One plus one happily created none Night laid certainty in their overlap Affinity drew their mouths to seek Poisonous sweat found mortals deceased Exposed heart, no chest, deep breaths Hours devoted  to  a  week’s  worth  of  pep Edging light crammed stomachs with alarm Embraces enemy ticked numbers in red Hush  voices  panted,  “Go  On.”   Two singles bred no double She, his slouched side jabbed with rigid finger nail He, knotty mass, grew to grind underneath her collarbone Hunched backs, cramped necks, trampled heads Conflicted roots sprouted buds of isolation Tangled bands unraveled to loose ends Corners narrowed to cracks pinching arched spines Darkness crept over top as to fasten a tight lid Baggy, full rimmed eyes strained up Sagged stutters wilted from droopy lips Whimpering  voices  asked,  “Go,  Stay?”


Extended necks surrender to be crunched With no sight, eyes searched Lungs exhaled the burn of empty Breath crafted the muscles of fire Gritty dark lashes singed hair and tissue Teepee hands stretched tight, trembling for rest Scabbed flesh coiled with sticky black thread Death pinned Sleep with his pinkie tip Only soggy moans seeped through cracks As the heavy box collapsed flat And crushed its content to dust


Sleep soundly, small one And dream lovely dreams And we will go climbing Up silver moonbeams We'll ford silver rivers And wade silver streams Of moon and star water That glitters and gleams

So when you see silver In your father's hair Just smile, and remember the moon For though he be older And more worn by care His love, it will only have grown

Then out of the fountains We'll climb to the mountains The moon-peaks with silvery snow The views we'll admire As higher and higher The two of us steadily go Not one single care Will follow us there No matter how old we may grow

And someday when you have a son of your own You'll take him to all of the places you've known You'll show him the silver All over the moon And when will this happen? Too quickly, too soon. Bear this, too, in mind, For it's true for all time: That all of the silver On moon and on earth Cannot start to measure How much you are worth.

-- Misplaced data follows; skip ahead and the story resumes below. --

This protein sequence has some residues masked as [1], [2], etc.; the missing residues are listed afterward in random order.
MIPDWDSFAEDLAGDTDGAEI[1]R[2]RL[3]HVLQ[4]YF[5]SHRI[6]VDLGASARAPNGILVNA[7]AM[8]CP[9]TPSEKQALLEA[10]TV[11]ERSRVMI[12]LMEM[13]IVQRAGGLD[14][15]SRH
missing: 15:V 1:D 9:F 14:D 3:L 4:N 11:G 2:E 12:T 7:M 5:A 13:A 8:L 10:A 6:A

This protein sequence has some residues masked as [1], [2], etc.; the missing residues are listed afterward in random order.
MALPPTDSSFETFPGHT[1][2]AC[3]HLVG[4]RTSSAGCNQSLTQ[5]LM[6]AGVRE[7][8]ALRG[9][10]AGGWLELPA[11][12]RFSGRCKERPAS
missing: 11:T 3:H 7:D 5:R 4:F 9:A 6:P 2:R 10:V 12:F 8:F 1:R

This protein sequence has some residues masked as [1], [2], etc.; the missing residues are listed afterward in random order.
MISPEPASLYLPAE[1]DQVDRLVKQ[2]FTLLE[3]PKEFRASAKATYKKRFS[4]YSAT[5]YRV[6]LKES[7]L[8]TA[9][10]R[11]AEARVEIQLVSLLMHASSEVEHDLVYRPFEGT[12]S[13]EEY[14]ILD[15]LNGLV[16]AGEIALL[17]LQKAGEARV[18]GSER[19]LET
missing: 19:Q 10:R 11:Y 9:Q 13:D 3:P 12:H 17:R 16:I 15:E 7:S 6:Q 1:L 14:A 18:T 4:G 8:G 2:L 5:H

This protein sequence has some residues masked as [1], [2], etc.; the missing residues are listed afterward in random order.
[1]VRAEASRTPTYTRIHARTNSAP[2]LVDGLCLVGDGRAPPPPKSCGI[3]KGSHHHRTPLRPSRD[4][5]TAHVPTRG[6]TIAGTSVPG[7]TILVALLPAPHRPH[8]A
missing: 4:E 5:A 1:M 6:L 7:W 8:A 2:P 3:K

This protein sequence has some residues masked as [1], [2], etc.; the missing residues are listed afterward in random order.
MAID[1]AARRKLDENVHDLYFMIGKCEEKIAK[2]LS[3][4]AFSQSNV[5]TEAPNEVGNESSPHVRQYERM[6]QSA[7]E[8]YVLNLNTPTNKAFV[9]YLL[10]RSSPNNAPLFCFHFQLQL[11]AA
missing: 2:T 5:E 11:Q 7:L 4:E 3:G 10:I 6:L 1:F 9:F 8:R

And when it is time To welcome the sun With his rays so cheery and warm Then down we will come Silver moon left behind And before us, a bright golden morn



Lying on the couch because the night before had him going heave, ho all night next to the cool, smooth porcelain even though he proved over and over that it was, in fact, not bottomlessbut it was his only friend that listened, consoled, and collected all of those (unfortunately multiple) bits and pieces of misery that spewed forth in release.

Black and white thinking aides your thought You can’t  help  it, For it is the way you were taught. Your thought resides on a two way street, All or Nothing Drive, Where simple and average often meet. Misunderstanding forms BW views, For  others’  thoughts  differ, Cheerful, full of colors and hues. Nothing extraordinary crosses your mind. Just because kisses, hugs... Let  me  slow  down,  that’s  way  out  of  your  line.


Your thoughts leave no ground for possibilities, With unchanging beliefs, It limits life balance probabilities.

You get angry when your views are opposed But when I speak Your brain  says  “Sorry  We’re  Closed”.

All I ask is to listen with a clear head When it’s  your  turn  to  respond Please consider colorfully of what was said.